5 Dating Rules All Super-Sensitive People MUST Follow

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empath dating

Be smart as well as sensitive.

As an empath, you know what it's like to feel everything and everyone.

Empaths are like energy sponges — we pick up on the people and environment around us. Our compassion, sensitive hearts, and well-tuned antennae is a gift to us and those we love. But, our sensitive sides can also get us into trouble in relationships, especially if we lack awareness and the ability to manage our spidey-sense.

Diving into relationships and the modern-day dating world can lead an empath to total heartbreak ... or, if approached well, to the love of a lifetime.  

If you’re an empath, read on, my friend, and we’ll navigate this dating world together. Here are 5 things every empath should do while dating: 

1. Remember that being an empath is both a gift ... and a curse.


Empaths have a knack for compassion. It's not a simple every day kindness to strangers, it's a deep, loving acceptance and love for humans... even those who might seem hard to love to others.

This is a gift in dating, because it opens us to many possible partners. We can fall in love with many types of people and create deep, loving, conscious relationships with a willing partner. This makes love easy, but at the same time, a danger zone. Our compassion can make us ignore or minimize negative qualities and red flags in a partner. Why is this?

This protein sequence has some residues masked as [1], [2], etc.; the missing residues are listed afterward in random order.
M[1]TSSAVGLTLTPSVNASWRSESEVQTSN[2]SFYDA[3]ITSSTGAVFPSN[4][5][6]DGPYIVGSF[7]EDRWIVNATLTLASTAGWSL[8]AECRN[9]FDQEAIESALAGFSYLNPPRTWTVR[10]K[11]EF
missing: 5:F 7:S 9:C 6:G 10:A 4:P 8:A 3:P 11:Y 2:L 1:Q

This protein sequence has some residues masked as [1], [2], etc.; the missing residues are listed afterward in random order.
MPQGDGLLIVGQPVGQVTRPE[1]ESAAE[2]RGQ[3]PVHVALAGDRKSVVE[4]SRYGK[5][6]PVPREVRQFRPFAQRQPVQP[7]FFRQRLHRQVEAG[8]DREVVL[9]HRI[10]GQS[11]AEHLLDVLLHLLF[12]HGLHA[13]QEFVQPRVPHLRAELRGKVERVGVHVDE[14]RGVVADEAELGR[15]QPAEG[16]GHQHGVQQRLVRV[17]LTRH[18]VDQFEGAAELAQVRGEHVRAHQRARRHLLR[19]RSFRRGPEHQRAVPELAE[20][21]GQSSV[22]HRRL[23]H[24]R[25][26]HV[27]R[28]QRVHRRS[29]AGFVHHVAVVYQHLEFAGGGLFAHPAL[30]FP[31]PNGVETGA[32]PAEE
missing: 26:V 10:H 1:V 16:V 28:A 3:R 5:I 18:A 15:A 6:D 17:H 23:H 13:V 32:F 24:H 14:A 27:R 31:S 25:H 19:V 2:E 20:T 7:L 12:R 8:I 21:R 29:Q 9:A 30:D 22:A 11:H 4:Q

2. Don't try to "fix" your partner.


Have you had a string of relationships with people who seem to need some healing or "fixing"? They might even seem like empaths in hiding, who haven’t realized they are empaths yet. Or perhaps they're just struggling in life.

If you have a tendency to attract partners who haven’t done their own healing work around issues like addiction, abuse, or trauma, you might want to take a look at this pattern. Do you have your own history with the same issues?

Empaths often struggle with co-dependent behaviors, because of pain in their past, or because of their knack for compassion and taking care of people. 

On a spiritual level, empaths serve a purpose to help others heal. We feel the pain in others, and find it difficult to turn away from someone who needs healing or guidance. It's vital to become aware of this pattern, and learn to set boundaries in your relationships. It’s not to say that we don’t offer some level of healing to each other in our relationships.

However, if you see you have a pattern of giving more than you get, healing more than you’re healed, or loving more than you’re feeling loved, take note. Awareness and action to change this pattern will help you find a healthier and more balanced relationship. If you feel that you’re here to bring healing to others, try harnessing that gift into a healing profession instead of offering it to your partners.

Bottom line… you may be here to help heal the world, but you don’t have to make it your mission to heal your partners.

3. Know your worth.